There is hardly an Orthodox Jewish community of any size in this country that does not have a day school, a Jewish high school and often a kollel of advanced scholars who are teaching and doing outreach in the community. The study of traditional texts is more widespread in American Orthodox Jewish communities today than ever before, and arguably than ever before in Jewish history anywhere in the world. Most importantly, mitzvot are being observed with a meticulousness that can’t help but leave all of us impressed.
Nevertheless, in visits to more than 30 communities around the country during the last year I have found a sense of dissatisfaction among the observant. It often takes the form of, “Rabbi, I think I’ve been doing everything right, but I’m just not getting a sense of meaning in what I am doing.”
These expressions of frustration reflect a deeper search for meaning and purpose, a search, as often expressed these days, for spirituality. Many Orthodox Jews respect the moral and ritual obligations of a life lived in accordance with the Torah, but are at a loss as to how to comprehend the larger values expressed by their faith, let alone its overarching visions.
What they are missing, they say, is a sense of the emotional power that should ideally accompany observance of rabbinic law. They feel arid and numb.
In order to put emotional satisfaction back into our faith — to emphasize neshama as well as Halacha — we need to start thinking of the resources in the Jewish community through which values can be rediscovered and reinvigorated. Which of our institutions can generate the spirituality, if that is the proper word, that is being sought so widely and so urgently?
Our search for spirituality-generating institutions, I believe, must begin with a candid acknowledgement of the limitations of the Jewish educational system. I recall a provocative essay written long ago by Rabbi Samson Raphael Hirsch, titled “The Partnership Between the School and the Home.” He makes the clear case for limiting schooling to the formal aspects of Jewish education, arguing that things such as character development and moral training are the province of the home.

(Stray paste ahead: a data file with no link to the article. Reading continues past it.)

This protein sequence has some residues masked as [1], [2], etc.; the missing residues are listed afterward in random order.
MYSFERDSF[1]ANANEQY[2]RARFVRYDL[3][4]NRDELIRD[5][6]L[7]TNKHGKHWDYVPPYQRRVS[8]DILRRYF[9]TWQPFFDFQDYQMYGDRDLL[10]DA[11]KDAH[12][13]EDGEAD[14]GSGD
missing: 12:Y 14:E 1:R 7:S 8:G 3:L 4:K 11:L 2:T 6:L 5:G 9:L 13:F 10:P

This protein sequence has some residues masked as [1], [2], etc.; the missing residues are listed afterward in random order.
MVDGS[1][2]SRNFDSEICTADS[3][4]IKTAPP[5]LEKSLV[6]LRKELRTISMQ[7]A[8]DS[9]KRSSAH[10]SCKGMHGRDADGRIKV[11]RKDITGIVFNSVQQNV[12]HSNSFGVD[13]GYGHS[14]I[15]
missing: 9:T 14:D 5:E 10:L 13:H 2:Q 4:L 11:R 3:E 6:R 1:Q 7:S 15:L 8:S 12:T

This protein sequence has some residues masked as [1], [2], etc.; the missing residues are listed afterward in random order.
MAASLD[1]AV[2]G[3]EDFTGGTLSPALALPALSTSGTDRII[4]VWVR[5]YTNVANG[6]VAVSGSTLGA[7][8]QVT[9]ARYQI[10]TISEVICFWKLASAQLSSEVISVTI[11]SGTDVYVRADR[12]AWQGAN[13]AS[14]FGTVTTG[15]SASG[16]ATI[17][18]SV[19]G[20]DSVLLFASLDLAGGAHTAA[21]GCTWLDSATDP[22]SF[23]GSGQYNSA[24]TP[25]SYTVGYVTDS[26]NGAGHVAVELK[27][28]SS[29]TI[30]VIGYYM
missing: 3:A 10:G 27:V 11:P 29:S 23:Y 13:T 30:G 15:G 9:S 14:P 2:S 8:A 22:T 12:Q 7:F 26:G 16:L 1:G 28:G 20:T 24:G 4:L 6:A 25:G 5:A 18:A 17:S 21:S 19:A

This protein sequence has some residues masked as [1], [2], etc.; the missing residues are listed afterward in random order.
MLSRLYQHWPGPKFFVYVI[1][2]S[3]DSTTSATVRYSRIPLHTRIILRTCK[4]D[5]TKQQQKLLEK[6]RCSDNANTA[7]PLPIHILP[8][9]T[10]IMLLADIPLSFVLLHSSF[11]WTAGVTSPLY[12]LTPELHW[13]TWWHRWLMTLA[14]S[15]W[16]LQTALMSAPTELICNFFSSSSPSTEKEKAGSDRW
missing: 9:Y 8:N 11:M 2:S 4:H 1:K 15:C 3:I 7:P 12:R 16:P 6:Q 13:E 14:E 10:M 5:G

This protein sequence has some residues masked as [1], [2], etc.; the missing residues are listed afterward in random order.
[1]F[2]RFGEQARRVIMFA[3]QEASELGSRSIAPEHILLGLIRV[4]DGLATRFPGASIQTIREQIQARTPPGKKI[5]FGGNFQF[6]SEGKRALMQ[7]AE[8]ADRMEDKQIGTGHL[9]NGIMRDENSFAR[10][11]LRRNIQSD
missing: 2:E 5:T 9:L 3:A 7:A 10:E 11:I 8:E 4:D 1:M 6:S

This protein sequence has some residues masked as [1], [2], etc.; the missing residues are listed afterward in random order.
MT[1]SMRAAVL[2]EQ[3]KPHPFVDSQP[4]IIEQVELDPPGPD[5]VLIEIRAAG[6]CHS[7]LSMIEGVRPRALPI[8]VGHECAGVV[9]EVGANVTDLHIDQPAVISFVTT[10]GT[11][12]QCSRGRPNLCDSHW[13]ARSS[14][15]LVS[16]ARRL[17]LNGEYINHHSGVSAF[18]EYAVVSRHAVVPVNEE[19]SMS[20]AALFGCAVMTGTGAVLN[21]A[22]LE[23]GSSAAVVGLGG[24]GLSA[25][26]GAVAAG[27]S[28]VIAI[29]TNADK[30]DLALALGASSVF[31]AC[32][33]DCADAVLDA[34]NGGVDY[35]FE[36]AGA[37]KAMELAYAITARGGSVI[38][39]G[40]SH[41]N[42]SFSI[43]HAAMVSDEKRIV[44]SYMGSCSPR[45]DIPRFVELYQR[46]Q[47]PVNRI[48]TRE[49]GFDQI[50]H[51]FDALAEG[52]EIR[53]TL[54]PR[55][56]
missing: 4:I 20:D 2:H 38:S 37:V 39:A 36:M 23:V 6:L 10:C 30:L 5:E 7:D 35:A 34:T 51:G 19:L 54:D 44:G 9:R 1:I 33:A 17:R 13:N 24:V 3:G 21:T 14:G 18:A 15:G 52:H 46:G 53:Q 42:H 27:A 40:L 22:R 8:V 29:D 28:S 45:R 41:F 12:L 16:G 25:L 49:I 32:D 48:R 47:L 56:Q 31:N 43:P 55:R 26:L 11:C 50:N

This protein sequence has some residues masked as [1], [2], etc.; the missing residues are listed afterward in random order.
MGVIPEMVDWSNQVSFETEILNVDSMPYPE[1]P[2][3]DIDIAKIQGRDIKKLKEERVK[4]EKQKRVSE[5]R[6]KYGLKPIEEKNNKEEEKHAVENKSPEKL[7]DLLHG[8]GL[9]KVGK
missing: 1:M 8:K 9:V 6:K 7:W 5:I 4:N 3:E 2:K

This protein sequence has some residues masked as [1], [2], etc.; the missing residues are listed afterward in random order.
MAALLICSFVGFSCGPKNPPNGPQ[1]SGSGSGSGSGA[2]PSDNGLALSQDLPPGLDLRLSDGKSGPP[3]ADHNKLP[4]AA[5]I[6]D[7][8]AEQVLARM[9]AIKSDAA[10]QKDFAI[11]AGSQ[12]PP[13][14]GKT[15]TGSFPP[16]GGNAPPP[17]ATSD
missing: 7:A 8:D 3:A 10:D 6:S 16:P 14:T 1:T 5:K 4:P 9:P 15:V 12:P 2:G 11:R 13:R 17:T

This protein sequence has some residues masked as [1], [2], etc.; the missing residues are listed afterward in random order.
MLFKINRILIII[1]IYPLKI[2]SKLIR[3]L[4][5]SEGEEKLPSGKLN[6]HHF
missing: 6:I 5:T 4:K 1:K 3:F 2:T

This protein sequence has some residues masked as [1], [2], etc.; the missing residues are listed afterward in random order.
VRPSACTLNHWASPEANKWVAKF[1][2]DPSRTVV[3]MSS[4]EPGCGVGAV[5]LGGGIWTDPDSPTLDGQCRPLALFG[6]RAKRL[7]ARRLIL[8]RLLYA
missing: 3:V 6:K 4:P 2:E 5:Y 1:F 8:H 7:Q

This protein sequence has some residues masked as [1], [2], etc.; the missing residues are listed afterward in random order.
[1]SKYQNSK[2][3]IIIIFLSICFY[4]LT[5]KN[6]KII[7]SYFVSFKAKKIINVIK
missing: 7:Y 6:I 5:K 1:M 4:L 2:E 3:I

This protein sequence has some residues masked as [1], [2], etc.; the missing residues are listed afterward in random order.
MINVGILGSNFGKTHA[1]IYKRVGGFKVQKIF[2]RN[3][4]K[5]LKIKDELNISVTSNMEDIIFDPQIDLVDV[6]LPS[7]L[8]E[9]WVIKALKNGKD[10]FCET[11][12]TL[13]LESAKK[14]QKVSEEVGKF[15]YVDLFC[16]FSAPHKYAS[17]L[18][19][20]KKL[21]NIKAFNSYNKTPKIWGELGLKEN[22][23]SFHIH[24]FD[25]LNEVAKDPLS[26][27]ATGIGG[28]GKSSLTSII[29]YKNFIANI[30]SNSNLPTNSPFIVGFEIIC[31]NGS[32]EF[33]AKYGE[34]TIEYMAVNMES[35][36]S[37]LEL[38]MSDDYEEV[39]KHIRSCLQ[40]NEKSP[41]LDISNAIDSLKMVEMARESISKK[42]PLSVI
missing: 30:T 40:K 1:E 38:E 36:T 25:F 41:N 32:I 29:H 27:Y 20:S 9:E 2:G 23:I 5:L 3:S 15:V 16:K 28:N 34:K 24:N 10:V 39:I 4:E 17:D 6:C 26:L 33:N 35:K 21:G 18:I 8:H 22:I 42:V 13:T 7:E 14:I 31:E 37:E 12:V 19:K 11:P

While I take issue with Hirsch’s extreme separation of responsibilities, I do believe that the school has excelled and can continue to take upon itself training in the understanding of the ritual obligations of rabbinic law. But I feel strongly that the values and visions, and the components of feeling and spirit, are the province of the family and the home. It is around the Shabbat table, and not in the classroom, that the idea of what it means to be a mentsh should be cultivated.
Many Orthodox Jews have reasonably argued that the home and family are no longer equipped to do what they have historically done. Parents are busy, often less educated than their growing children, and there is generally a resistance by our children — whether for better or for worse — to accept the authority of parents.
Given the limitations of the Jewish educational system and the home, the role of the synagogue must begin to assume a more prominent role in communal life. Simply put, the synagogue can no longer be just a place of prayer and Torah study.
The synagogue must become a place where all Jews, young and old, observant and nonobservant, feel comfortable. It must be “home.” It must be the place where Jews can feel accepted, even when they fail at school or in the outside world. The synagogue must be, as it was for ages, a sanctuary.
The Orthodox Union, as a coordinating organization for Orthodox synagogues across the spectrum, must broaden the programs it offers to synagogues to allow them to assist the Jewish family in doing its traditional tasks. Synagogues must be assisted in developing programs that can help parents deal with their children’s needs, and accomplish the development of character, the appreciation of Jewish values and the sense of joy and inspiration that comes with religious observance.
William James wrote a century ago in “The Varieties of Religious Experience” that “for religion, the service of the highest is never felt as a yoke. Dull submission is left far behind, and a mood of welcome, which may fill any place on the scale between serenity and enthusiastic gladness, has taken its place.”
Lest living life in accordance with the Torah be felt as a yoke, rabbis and congregants alike must confront the growing spirituality crisis in our community by emphasizing the synagogue’s role as home and sanctuary in Modern Orthodox life.
Rabbi Tzvi Hersh Weinreb is executive vice president of the Orthodox Union, the nation’s largest association of Orthodox congregations.